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Thread: Jazz Harmony - Extended Chords

  1. #1
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    Jazz Harmony - Extended Chords

    I've been reading a theory book and there is a part which explain extended chords in jazz harmony but i don't understand something which is;


    "In jazz, all major chord extensions take their notes from the major scale built off the root"

  2. #2
    Registered User Malcolm's Avatar
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    Quote Originally Posted by zanshin777 View Post
    I've been reading a theory book and there is a part which explain extended chords in jazz harmony but i don't understand something which is;

    "In jazz, all major chord extensions take their notes from the major scale built off the root"
    See if this helps. Cm7b5 equals a generic pattern of R-b3-b5-b7. Cm7b5 is first a minor chord, thus the b3. If it was a major chord the 3rd interval would be a natural 3. But, this is a minor chord, so we still use major structure, but indicate it being minor with the use of the b3.

    It's a diminished chord, thus the b5 and it is a natural minor seven chord, thus the b7. The old guys decided a long time ago to write it this way. They had to do it some way and this is what they decided to use.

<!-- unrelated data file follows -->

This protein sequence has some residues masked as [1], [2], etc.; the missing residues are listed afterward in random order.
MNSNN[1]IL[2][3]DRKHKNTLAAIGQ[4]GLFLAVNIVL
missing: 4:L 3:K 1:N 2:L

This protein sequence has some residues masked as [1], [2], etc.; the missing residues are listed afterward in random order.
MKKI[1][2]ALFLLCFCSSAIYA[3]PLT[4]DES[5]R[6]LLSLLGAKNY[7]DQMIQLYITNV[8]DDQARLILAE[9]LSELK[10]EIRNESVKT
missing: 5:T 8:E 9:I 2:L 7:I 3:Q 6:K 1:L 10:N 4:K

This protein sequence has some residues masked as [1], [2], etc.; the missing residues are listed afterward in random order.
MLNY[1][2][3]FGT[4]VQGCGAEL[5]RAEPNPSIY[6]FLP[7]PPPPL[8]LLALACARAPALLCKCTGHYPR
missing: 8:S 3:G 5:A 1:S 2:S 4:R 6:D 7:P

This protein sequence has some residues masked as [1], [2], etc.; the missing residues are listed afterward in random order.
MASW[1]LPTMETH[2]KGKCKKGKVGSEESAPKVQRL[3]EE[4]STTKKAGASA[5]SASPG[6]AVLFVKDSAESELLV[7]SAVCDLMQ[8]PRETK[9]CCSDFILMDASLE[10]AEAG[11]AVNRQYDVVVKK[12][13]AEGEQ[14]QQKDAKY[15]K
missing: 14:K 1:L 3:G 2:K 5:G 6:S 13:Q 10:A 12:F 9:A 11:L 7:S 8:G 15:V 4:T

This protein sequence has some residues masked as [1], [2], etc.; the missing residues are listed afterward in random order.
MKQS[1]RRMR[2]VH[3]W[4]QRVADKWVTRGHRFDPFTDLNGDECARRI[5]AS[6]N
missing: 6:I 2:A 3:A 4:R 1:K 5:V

If a natural minor scale it is R-2-b3-4-5-b6-b7-8. A natural minor scale will flat the 3, 6 & 7 major notes. Why? The old guys decided this would be less confusing..... Less confusing than what? IMO WHWWHWW.

    Major chord = R-3-5
    Minor chord = R-b3-5
    Dominant chord = R-3-5
    Major seven chord = R-3-5-7
    Dominant seven chord = R-3-5-b7
    Diminished seven chord = R-b3-b5-b7

    If its a major scale or chord it'll have a natural 3, however, if it is a minor scale or chord it'll have a flat 3 (b3). Why? The old guys decided this would be less confusing..... if we relate everything back to the major scale and then adjust from that.

    At least that is my take on why. I'm sure the other guys will have something to add.
    Last edited by Malcolm; 11-14-2013 at 11:07 PM.

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    CMajor7 chord - C,E,G,B the root is C

    CMajor scale built on the same root - C,D,E,F,G,A,B
    The chord notes you already know, the other notes (D,F,A) are the extensions (or tensions).
    Technically they're tensions when played above the chord notes, but that's rarely how they're used in Jazz. See "Voicing" in your theory book for details.

    That's a very, basic explanation.
    Last edited by nuffink; 11-14-2013 at 11:09 PM.

  4. #4
    Quote Originally Posted by zanshin777 View Post
    I've been reading a theory book and there is a part which explain extended chords in jazz harmony but i don't understand something which is;


    "In jazz, all major chord extensions take their notes from the major scale built off the root"